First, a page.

Ford 6.9 t-stat housing

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rlaggren
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Ford 6.9 t-stat housing

#1

Post by rlaggren » 12 years ago

Al or anybody with this engine know a quick & easy replacement for the little ball bearing (check valve) in the housing? From what I've seen on FTE, it's described variously as 1/4" or 5/16" - anybody know the right size? I also saw a couple suggestions there for the retainer; the easiest seemed to be the brass compression coupling nut ground down to fit flush.

Any thoughts?

Rufus

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asavage
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#2

Post by asavage » 12 years ago

I don't know that it's a check valve. Isn't it a crude bleeder restriction?

Most of what I know about the 6.9l I learned at FTE.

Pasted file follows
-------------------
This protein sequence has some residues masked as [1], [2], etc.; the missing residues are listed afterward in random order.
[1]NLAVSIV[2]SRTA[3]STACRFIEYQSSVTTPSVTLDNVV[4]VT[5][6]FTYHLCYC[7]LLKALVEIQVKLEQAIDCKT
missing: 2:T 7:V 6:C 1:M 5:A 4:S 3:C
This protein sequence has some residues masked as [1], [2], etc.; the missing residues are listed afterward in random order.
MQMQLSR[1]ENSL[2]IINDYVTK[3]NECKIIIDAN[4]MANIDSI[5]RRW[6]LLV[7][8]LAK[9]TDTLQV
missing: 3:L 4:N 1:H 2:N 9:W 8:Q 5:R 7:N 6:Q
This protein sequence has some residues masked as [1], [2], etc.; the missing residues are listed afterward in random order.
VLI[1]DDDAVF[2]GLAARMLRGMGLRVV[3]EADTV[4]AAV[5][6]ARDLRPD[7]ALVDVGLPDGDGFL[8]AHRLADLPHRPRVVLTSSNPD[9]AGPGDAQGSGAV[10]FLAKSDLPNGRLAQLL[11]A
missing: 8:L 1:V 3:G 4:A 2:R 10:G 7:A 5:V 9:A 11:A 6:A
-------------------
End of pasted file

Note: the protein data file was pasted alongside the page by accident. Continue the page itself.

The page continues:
(I spent most of last night at my milling machine trying to duplicate Pablo-UA's (Ukraine) installation of a GM PS pump on his 3.0l Aero. I'm almost there -- at the bracket level, anyway -- but man did I carve out a lot of aluminum!)
Regards,
Al S.

1982 Maxima diesel wagon, 2nd & 4th owner, 165k miles, rusty & burgundy/grey. Purchased 1996, SOLD 16Feb10
1983 Maxima diesel wagon, 199k miles, rusty, light yellow/light brown. SOLD 14Jul07
1981 720 SD22 (scrapped 04Sep07)
1983 Sentra CD17, 255k, bought 06Jul08, gave it away 22Jun10.

pbknowles
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#3

Post by pbknowles » 12 years ago

Between my brother in law and myself we have had four 6.9 powered trucks. Every one I ever took apart the little check ball was either stuck from general crud or someone's liberal application of gasket goop. Never seemed to have any effect whether they were cleaned up and working right or stuck solid.